"So … I'm here to show you some things."

"About the Goa'uld? Do you have information for us?"

"No, Sam," Orlin replied calmly. "Not about the Goa'uld. About you."

"About me?" Sam asked, now totally perplexed.

"Easiest way is to show you," Orlin replied, remembering how difficult it was for Sam Carter to accept less than tangible evidence. "Here, take my hand."

Without hesitation, Sam reached out and placed her hand in Orlin's glowing palm. In her dream, the scene changed. She was standing in the observation room over the medical procedure bay. Directly in her line of sight sat Jack O'Neill, strapped into a chair, a thick leather band around his forehead. When she surveyed the medical area more closely, Sam could see the monitor wires leading from Jack to a machine … the Zatarc detector. Without thinking, Sam scanned the area for Anise, but only Jack and the machine were in the room.

"Push the intercom button," Orlin urged her. Following his directions, Sam turned on the speaker that allowed verbal communication between the medical bay and the observation area.

"Ask him, Sam," Orlin prompted.

"Ask him what?"

"Why he wouldn't leave you."

Sam knew the answer. Still, she followed directions and asked. Jack's response came back, much as she'd remembered it.

"I didn't leave her because I'd rather die myself than loose Carter."

"Why?" Orlin prompted, as Anise had nearly four years earlier.

"Because I care about her a lot more than I'm supposed to," Jack responded

In her dream, Sam felt her emotional response to Jack's carefully chosen words, as if it were yesterday. She closed her eyes and breathed slowly to calm her racing heart.

"Ask him again," Orlin prompted.

Puzzled, Sam asked, "Why?"

"Ask him, Sam."

And she did.

"Jack, why didn't you leave me?"

This time Jack looked directly at her, gave her the slightest hint of a smile and answered, "Because I love you."

His words hit her hard. Before she could begin to process her reaction, the scene changed again. Once more, Jack was at the center of the scene. This time his hair was grayer and he was seated at General Hammond's desk, now his desk, at the SGC. Daniel and Teal'c were seated in chairs to the side of his desk. They were having an animated conversation. Jack looked exhausted.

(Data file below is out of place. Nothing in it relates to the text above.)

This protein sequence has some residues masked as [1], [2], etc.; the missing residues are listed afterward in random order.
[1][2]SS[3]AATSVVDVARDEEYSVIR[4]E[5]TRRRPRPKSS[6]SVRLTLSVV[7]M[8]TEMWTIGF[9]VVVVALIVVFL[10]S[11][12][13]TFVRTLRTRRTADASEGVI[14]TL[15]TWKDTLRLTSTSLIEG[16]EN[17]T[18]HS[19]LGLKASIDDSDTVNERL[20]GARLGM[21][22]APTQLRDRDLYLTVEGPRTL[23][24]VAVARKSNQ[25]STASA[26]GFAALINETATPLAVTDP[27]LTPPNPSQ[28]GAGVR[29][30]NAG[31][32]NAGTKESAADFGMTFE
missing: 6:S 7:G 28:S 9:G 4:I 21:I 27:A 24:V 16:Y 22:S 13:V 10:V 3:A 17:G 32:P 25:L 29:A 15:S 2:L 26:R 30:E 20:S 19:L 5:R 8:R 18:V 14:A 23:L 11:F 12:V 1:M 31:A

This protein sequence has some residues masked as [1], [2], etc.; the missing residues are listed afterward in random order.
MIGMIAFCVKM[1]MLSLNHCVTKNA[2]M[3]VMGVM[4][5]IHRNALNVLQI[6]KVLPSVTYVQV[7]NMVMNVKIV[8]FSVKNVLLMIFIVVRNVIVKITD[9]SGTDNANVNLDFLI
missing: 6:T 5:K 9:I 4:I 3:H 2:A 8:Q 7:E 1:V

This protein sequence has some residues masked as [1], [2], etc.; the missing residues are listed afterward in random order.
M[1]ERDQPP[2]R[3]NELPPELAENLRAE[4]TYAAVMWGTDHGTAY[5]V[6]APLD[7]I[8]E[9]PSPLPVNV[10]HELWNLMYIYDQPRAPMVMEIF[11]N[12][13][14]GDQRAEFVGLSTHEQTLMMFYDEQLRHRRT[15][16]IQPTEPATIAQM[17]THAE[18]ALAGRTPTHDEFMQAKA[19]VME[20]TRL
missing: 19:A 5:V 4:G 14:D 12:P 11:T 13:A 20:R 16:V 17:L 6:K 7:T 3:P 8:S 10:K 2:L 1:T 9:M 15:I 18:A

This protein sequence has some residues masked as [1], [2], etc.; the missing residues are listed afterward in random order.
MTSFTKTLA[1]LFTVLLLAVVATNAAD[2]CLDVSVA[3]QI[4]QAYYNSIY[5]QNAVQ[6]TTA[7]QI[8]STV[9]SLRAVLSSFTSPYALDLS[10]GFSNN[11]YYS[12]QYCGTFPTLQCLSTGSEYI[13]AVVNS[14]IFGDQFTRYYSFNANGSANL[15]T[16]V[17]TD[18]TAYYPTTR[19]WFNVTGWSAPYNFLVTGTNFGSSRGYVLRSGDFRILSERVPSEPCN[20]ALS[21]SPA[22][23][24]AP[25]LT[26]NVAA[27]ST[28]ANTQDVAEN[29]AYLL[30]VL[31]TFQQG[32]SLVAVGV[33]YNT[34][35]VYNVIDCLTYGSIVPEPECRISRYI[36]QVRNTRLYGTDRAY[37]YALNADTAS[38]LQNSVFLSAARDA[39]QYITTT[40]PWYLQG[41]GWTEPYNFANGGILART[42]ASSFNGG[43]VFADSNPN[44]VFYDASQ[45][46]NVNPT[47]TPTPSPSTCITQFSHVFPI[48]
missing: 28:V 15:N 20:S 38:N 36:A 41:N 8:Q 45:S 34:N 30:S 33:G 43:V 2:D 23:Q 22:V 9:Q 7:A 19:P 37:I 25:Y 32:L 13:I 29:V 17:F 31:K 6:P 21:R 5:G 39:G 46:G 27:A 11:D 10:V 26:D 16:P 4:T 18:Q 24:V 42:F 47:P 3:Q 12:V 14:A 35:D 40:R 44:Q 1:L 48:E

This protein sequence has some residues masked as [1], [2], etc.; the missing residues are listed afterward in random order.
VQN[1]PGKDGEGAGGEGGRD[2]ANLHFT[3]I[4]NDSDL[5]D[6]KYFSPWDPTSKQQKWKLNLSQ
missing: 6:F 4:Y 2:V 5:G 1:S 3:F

"Come on, Jack," Daniel was saying. "We'll have a good time, just the three of us guys tonight. You don't want to stay here by yourself. It's Christmas Eve!"

"Yeah, so?" Jack replied. "Daniel, I've got work to do," he said, gesturing to the pile of personnel folders on his desk."

"O'Neill," Teal'c said, "those folders are always there. You have told me on many occasions that Christmas is a special time among the Tauri."

"That's right. For some people, it is, Teal'c," Jack answered flatly. "But not for me, not anymore."

"This is about Sam, isn't it?" Daniel stated. Then, not waiting for a reply, Jack's friend forged ahead. "Jack, if it's that bad, you should talk to her, tell her how you feel."

"She's with her fiancé tonight," Jack answered. "Don't you see? It's too late; Sam's getting married. She doesn't want me. She wants him."

"But Jack," Daniel protested.

"Daniel, for crying out loud," Jack called, a bit too loudly. "It's what she wants, she's happy. I'd never take that away from her."

"Even if you're miserable?"

"Even if …," he answered sotto voice. "Now would you two please get out of here and let me get some work done?"

"Merry Christmas, Jack," Daniel said sincerely, standing up to take his leave. Teal'c followed suit, silently fixing his comrade-in-arms with his usual, all knowing glare. Seconds later, Jack was alone in the office. In her dream's eye, Sam caught Jack's final, unmasked reaction to the conversation with the guys. As soon as the door closed behind them, Jack slowly lowered his head into his hands. He breathed a heavy sigh. When his head came up again, Sam could swear there was a tear in his eye.


Before she could get a closer look, the scene changed once more. Sam didn't recognize where she was. A hospital, maybe, she thought. There were men and women in the halls dressed in scrubs and carrying clipboards. But the furniture was all wrong. It looked warmer, homier than a hospital. Then she noticed other people, several in different areas of a spacious common area. They were older, some in wheelchairs, but all white haired and elderly.

A nursing facility of some sort, she thought. But where was it? Why was she here?

"Keep looking, Sam," Orlin prompted.

"For what? Why am I here?"

"Do you recognize anyone?"

Sam knew before she saw him. He must be here. So far Orlin's little dream had a definite focus, and he was it. Then she saw him.

Lt. General Jack O'Neill, Ret. walked into the sitting area. Pushing a rolling walker in front of him, the hunched over, elderly man carefully made his way to one of the empty chairs. A few staff members and residents greeted him perfunctorily. Others simply got out of his way. Jack acknowledged none of them. Once he made it to the chair, he gingerly lowered himself down. He sat silently.

"What happened to him?" Sam asked.